Review: Through the Streets of the City: New Orleans Brass Bands

14 07 2015

Downbeat March 2014

cmichaelw Through the Streets of the City: New Orleans Brass Bands

Smithsonian Folkways Recordings SFW 40212

 4 stars

Guided by clarinetist Dr. Michael White’s curatorial hand, Smithsonian’s latest  installment of its African American Legacy Recordings series features new  recordings by the Liberty, Treme and Hot 8 brass bands to offer a  comprehensive survey of today’s New Orleans brass band scene. As White  points out in the disc’s extensive liner notes, the bands represent traditional  (Liberty), updated-traditional (Treme) and modern (Hot 8) takes on a form that  dates back to the 1830s yet in 2015 remains one of the city’s most identifiable – and popular – types of music.

Selections here alternate between marches, 12-bar blues, hymns and pop-styled hits that incorporate elements of funk, jazz and R&B. Together, they open a window on how the music has both changed and stayed the same over the course of its nearly century-long development. The disc leads off with a crisply recorded rendition of the parade staple, “Paul Barbarin’s Second Line” by the Liberty Brass Band. On the same group’s rendition of “Panama,” an opening round of drum rolls combined with the tuba’s slow and steady cadence recalls the music’s military roots. The jazz funeral tradition resonates in the clipped horns and plaintive clarinet wails on “Liberty Funeral March,” as well as in the placement of the Hot 8’s up-tempo “Steamin’ Blues” immediately after the march. “Give Me My Money Back” represents the Treme Brass Band at its best, while the Hot 8’s moving street hit “New Orleans After the City” reverberates with the kind of regional pride that’s been so essential to rebuilding efforts over the past ten years.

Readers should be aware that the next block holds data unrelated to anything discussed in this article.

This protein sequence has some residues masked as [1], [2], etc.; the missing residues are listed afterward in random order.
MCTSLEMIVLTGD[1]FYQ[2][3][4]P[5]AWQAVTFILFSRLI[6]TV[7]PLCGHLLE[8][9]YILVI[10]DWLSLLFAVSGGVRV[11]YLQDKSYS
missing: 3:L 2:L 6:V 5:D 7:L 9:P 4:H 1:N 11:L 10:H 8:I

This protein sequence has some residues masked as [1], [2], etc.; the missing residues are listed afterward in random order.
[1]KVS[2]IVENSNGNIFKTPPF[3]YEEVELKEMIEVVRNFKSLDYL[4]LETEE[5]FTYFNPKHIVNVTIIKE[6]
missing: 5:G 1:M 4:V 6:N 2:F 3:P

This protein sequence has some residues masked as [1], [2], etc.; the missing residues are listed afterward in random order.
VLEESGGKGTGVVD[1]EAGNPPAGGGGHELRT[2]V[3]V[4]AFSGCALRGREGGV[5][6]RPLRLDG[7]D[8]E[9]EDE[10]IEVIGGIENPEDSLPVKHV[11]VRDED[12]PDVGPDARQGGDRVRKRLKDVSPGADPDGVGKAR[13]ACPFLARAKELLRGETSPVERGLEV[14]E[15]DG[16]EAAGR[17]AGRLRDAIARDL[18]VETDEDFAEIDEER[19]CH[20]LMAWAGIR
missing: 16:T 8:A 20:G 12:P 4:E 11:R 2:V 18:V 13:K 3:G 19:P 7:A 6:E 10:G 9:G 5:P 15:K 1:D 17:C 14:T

The notes, meanwhile, include White’s capsule history of how and why the music changed over time the way it did – and what roles brass band icons like Doc Paulin, Oscar Papa Celestin and others played in that development. A compilation of suggested reading and listening at the notes’ end is a nice touch, giving listeners a chance to further explore the music’s history in order to understand its present landscape.

Through the Streets of the City: New Orleans Brass Bands: Paul Barbarin’s Second Line; The Sheik of Araby; Panama; Liberty Funeral March; Steamin’ Blues; We Shall Walk Through the Streets of the City; Keepin’ It Funky; Old Rugged Cross; Grazing in the Grass; New Orleans (After the City); Give Me My Money Back; Lily of the Valley; Shake It and Break It (1:09:37).

Personnel: Liberty Brass Band: Dr. Michael White, clarinet/leader; Gregory Stafford, trumpet; Wendell Brunious, trumpet; Dwayne Burns, trumpet; Lucien Barbarin, trombone; Maynard Chatters, trombone; David Harris, trombone (4); Roger Lewis, alto saxophone; Daniel Farrow, tenor saxophone; Dimitri Smith, sousaphone; Kerry Lewis, baritone (1,4); Paul Barbarin, snare drum; Cayetano Hingle, bass drum; Treme Brass Band: Benny Jones, snare drum/leader; Kenneth Terry, trumpet, vocals, tambourine; Terence Taplin, trombone; Roger Lewis, soprano and baritone





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